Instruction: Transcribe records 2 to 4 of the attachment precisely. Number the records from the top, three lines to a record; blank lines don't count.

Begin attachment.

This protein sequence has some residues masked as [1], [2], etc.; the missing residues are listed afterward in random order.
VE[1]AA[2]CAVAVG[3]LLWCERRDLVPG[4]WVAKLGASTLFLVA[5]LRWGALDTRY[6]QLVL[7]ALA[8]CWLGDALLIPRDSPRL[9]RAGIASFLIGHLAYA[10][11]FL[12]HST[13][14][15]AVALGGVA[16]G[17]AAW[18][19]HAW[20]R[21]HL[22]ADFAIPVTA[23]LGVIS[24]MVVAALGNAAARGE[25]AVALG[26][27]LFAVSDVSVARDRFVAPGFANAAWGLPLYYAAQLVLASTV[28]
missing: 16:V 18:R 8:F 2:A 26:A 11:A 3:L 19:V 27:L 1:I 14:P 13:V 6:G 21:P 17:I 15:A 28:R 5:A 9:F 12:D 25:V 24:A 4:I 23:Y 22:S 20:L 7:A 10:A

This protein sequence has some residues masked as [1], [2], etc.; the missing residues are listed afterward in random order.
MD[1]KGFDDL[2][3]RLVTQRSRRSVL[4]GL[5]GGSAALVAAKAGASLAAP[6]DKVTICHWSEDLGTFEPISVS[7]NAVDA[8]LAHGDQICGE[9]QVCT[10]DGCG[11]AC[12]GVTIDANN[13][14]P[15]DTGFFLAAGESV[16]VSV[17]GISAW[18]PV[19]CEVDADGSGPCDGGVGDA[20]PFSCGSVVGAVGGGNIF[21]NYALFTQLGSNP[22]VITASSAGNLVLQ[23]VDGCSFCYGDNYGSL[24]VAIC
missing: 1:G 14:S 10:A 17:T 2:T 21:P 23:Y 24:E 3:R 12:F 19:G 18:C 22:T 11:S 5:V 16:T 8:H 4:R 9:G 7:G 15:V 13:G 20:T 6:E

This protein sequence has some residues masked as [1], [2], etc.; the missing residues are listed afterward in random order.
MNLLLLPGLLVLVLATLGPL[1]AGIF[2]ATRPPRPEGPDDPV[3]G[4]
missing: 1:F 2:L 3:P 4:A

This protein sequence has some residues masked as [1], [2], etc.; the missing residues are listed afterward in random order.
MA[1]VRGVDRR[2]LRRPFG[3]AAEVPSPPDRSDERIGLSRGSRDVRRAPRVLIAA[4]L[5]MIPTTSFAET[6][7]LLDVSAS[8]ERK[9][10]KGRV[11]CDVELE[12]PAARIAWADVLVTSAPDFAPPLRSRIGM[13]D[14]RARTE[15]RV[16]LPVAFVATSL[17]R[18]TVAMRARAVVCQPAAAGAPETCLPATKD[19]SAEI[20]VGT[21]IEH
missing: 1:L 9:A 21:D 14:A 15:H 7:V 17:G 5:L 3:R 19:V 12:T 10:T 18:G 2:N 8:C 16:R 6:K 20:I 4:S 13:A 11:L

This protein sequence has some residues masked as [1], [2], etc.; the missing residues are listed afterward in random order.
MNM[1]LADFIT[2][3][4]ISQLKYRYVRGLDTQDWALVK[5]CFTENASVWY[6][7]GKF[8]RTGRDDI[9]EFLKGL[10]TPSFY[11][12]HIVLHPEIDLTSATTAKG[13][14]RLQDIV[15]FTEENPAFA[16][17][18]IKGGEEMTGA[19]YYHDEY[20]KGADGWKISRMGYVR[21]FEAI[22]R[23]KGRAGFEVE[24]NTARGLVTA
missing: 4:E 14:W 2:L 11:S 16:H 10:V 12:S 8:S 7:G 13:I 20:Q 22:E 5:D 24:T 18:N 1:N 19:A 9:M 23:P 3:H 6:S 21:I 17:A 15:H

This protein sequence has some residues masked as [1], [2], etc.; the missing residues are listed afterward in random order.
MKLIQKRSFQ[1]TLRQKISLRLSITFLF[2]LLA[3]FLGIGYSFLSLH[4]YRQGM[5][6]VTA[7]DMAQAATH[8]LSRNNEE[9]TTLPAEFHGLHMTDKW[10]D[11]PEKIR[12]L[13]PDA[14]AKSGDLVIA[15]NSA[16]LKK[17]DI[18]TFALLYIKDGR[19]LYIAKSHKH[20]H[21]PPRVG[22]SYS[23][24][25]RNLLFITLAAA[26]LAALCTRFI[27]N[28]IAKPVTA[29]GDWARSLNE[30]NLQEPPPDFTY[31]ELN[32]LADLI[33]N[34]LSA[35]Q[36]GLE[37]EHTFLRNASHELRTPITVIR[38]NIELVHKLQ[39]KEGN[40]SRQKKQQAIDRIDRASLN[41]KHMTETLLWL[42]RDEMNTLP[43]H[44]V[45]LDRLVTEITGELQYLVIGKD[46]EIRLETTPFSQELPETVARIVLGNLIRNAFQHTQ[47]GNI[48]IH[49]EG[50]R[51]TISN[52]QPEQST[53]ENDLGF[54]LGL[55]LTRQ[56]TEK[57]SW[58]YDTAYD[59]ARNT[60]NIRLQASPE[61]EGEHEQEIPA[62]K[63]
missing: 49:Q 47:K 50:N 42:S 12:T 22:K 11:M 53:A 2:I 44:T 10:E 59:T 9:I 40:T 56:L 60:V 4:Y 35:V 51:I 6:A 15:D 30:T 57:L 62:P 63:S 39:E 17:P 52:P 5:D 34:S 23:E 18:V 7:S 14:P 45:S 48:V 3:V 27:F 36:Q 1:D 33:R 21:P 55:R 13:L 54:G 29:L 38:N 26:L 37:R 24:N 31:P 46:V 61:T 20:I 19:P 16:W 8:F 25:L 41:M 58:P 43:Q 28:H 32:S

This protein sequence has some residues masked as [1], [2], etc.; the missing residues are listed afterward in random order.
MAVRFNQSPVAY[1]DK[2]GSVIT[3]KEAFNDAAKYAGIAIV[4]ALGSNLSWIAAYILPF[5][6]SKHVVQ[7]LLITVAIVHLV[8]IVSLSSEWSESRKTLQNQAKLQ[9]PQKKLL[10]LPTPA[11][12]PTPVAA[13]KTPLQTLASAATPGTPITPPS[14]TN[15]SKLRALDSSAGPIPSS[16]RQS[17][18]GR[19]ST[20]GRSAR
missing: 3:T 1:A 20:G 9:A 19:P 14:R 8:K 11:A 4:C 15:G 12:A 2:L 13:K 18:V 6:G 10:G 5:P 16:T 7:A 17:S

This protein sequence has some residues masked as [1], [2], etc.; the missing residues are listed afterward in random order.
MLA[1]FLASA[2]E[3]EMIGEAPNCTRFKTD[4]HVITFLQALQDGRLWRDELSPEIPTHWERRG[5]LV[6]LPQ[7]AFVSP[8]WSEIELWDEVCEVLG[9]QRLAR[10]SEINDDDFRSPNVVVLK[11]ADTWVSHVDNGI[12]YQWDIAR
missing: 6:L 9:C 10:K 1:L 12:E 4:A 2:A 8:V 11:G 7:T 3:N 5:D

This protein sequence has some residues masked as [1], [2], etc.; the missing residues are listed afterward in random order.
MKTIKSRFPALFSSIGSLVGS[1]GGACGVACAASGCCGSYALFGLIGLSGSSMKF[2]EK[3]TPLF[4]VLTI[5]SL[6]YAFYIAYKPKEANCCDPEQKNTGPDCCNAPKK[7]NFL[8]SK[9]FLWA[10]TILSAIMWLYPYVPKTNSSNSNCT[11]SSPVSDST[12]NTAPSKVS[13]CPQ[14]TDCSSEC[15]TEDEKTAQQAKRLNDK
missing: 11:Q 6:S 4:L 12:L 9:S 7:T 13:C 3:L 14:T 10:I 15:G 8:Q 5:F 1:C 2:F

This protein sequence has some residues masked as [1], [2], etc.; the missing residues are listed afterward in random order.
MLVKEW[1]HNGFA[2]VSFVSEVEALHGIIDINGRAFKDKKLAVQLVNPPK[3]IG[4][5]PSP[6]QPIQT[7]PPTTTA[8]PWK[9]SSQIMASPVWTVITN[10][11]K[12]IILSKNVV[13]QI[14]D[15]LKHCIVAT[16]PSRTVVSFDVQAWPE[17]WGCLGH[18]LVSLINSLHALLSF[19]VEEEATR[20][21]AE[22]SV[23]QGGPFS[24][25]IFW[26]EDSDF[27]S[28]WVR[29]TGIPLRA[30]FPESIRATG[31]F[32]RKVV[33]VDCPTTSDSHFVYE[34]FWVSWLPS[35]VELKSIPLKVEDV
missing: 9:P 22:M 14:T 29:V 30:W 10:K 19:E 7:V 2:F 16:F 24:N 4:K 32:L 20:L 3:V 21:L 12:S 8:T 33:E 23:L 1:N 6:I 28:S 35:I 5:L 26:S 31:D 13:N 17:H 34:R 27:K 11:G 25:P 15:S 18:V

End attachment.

This protein sequence has some residues masked as [1], [2], etc.; the missing residues are listed afterward in random order.
MD[1]KGFDDL[2][3]RLVTQRSRRSVL[4]GL[5]GGSAALVAAKAGASLAAP[6]DKVTICHWSEDLGTFEPISVS[7]NAVDA[8]LAHGDQICGE[9]QVCT[10]DGCG[11]AC[12]GVTIDANN[13][14]P[15]DTGFFLAAGESV[16]VSV[17]GISAW[18]PV[19]CEVDADGSGPCDGGVGDA[20]PFSCGSVVGAVGGGNIF[21]NYALFTQLGSNP[22]VITASSAGNLVLQ[23]VDGCSFCYGDNYGSL[24]VAIC
missing: 1:G 14:S 10:A 17:T 2:T 21:P 23:Y 24:E 3:R 12:F 19:G 18:C 22:T 11:S 5:V 16:T 8:H 4:R 9:G 7:G 15:V 13:G 20:T 6:E

This protein sequence has some residues masked as [1], [2], etc.; the missing residues are listed afterward in random order.
MNLLLLPGLLVLVLATLGPL[1]AGIF[2]ATRPPRPEGPDDPV[3]G[4]
missing: 1:F 2:L 3:P 4:A

This protein sequence has some residues masked as [1], [2], etc.; the missing residues are listed afterward in random order.
MA[1]VRGVDRR[2]LRRPFG[3]AAEVPSPPDRSDERIGLSRGSRDVRRAPRVLIAA[4]L[5]MIPTTSFAET[6][7]LLDVSAS[8]ERK[9][10]KGRV[11]CDVELE[12]PAARIAWADVLVTSAPDFAPPLRSRIGM[13]D[14]RARTE[15]RV[16]LPVAFVATSL[17]R[18]TVAMRARAVVCQPAAAGAPETCLPATKD[19]SAEI[20]VGT[21]IEH
missing: 1:L 9:A 21:D 14:A 15:H 7:V 17:G 5:L 3:R 19:V 12:T 10:T 18:G 2:N 8:C 16:R 6:K 20:I 4:S 13:A 11:L